Anthea Innes talks to BBC Radio Solent about carers

The Director of the Bournemouth University Dementia Institute Professor Anthea Innes discussed on the Steve Harris show on BBC Radio Solent, the issue of overstretched carers providing 15 minute visits to patients.

Innes suggested 15 minutes would not even provide enough communication and social contact time between carers and patients and by doing so people’s basic care needs are not being taken into account.

Steve Harris highlighted the increasing drive for people to be treated at home. Innes replied saying “most people would rather stay in their own homes for as long as possible which is still a cheaper option than hospital or nursing home treatments.”

Innes implied change is needed by describing the situation as “a square peg in a round hole. There isn’t the supply of carers to give people what they want and need”.

By Peter Blackhall
2nd Year Student at Bournemouth University, BA Public Relations

Liisa Rohumaa on the Ed Miliband Daily Mail controversy

BU Journalism lecturer Liisa Rohumaa was interviewed on BBC Radio Solent’s Drivetime show about the controversy surrounding the Daily Mail’s article about Labour Leader Ed Miliband’s father ‘hating’ Britain.

Liisa suggested the Daily Mail had gone too far in its labelling of Ed Milliband’s dad as a man who hated Britain.

She said: “Journalists have got a duty to ask difficult questions but the Daily Mail has a reputation for being nasty to certain groups such as immigrants, women and people on the left”.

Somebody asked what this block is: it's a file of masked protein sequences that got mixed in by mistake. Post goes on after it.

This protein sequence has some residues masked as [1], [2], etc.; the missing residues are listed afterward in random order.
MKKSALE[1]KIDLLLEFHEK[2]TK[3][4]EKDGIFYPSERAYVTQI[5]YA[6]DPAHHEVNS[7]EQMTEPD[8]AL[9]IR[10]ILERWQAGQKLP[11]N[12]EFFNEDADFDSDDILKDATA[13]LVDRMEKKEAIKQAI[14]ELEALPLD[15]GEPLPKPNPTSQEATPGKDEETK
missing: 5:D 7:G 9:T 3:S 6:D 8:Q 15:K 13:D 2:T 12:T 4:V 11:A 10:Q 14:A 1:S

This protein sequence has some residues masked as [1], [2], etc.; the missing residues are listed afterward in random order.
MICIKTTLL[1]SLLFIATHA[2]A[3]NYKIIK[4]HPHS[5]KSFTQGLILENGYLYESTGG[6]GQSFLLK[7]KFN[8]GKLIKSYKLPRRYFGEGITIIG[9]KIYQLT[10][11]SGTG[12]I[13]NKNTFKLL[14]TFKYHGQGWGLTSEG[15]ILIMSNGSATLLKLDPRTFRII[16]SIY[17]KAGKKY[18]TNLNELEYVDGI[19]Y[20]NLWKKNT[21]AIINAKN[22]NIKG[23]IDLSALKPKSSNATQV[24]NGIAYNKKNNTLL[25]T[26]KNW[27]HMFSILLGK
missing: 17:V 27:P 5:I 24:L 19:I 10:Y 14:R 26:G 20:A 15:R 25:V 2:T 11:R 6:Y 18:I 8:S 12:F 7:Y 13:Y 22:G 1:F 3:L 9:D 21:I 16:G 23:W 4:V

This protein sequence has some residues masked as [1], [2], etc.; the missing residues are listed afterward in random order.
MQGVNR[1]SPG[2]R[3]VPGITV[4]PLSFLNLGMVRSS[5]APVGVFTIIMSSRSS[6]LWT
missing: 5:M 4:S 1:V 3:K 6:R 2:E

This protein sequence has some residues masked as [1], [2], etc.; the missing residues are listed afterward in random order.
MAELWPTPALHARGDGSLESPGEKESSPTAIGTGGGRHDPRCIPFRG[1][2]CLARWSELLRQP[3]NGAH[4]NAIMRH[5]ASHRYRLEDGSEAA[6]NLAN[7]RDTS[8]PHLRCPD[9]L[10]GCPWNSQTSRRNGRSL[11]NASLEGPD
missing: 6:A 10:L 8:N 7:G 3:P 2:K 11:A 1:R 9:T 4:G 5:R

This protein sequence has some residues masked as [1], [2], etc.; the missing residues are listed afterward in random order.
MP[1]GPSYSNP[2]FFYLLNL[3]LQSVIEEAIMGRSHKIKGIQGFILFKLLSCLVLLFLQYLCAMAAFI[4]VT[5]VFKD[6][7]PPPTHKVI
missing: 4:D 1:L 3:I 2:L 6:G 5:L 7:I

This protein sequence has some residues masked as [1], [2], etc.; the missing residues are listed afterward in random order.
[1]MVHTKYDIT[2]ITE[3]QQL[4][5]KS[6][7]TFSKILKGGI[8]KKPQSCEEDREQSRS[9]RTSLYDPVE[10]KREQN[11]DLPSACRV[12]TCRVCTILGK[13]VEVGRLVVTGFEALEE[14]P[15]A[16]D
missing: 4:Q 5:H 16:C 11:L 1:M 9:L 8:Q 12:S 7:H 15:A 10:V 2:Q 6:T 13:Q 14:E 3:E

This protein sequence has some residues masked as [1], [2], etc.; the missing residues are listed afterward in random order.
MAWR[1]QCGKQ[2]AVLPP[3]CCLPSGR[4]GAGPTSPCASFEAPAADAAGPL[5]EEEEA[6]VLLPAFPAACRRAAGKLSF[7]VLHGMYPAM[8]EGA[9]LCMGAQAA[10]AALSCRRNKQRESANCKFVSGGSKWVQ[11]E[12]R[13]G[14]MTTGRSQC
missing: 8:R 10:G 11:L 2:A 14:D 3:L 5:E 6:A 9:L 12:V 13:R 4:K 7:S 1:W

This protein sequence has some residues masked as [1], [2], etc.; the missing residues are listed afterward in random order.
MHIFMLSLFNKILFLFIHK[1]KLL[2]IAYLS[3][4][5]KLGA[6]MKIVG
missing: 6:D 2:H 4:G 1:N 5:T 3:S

The interview concluded as Liisa stated the story would feed into the debate over whether there should be press regulation in the UK and whether the Daily Mail can justify printing something that people find distasteful.

The debate on the show was about whether Daily Mail journalists had gone too far by labelling Ed Milliband’s dad as someone who hated Britain in their recent news story.

By Peter Blackhall
2nd Year Student at Bournemouth University, BA Public Relations

Student wardens scheme gains widespread regional media coverage

The introduction of BU student community wardens to work with residents in Winton gained widespread regional media coverage across TV, radio and print.

BBC South Today came to Winton to film the wardens in action, knocking on doors and speaking with residents and students about potential issues.

An interview with student warden Coralie Wood and Winton Community Forum chairman Pat Oakley was broadcast on the lunchtime bulletin, and a longer report – which featured additional interviews with Winton residents and SUBU VP Comms Annie Hall – was shown in the evening bulletin.

The story was also picked up by the Bournemouth Echo newspaper and in news bulletins on local radio stations BBC Radio Solent and Fire FM.

Adam Twycross and the UK videogame industry on BBC Radio Solent

As many queued for hours to get their hands on the latest Grand Theft Auto video game, BU’s Adam Twycross – an expert in computer animation and video games – talked on BBC Radio Solent about the computer game industry in the UK.

Grand Theft Auto is just one of the games franchises produced in the UK, and Adam, a Demonstrator and Lecturer in Computer Animation at BU, told presenter Alex Dyke that while the UK video game industry only employed around 7,000 people, it generated more than $5.2 billion last year.

“They really benefit from the fact that you can do it on a much smaller scale with a much smaller team and have just as much impact in terms of economic value and cultural value as if you were working on a movie or television,” he said, adding that video games companies could be found up and down the country.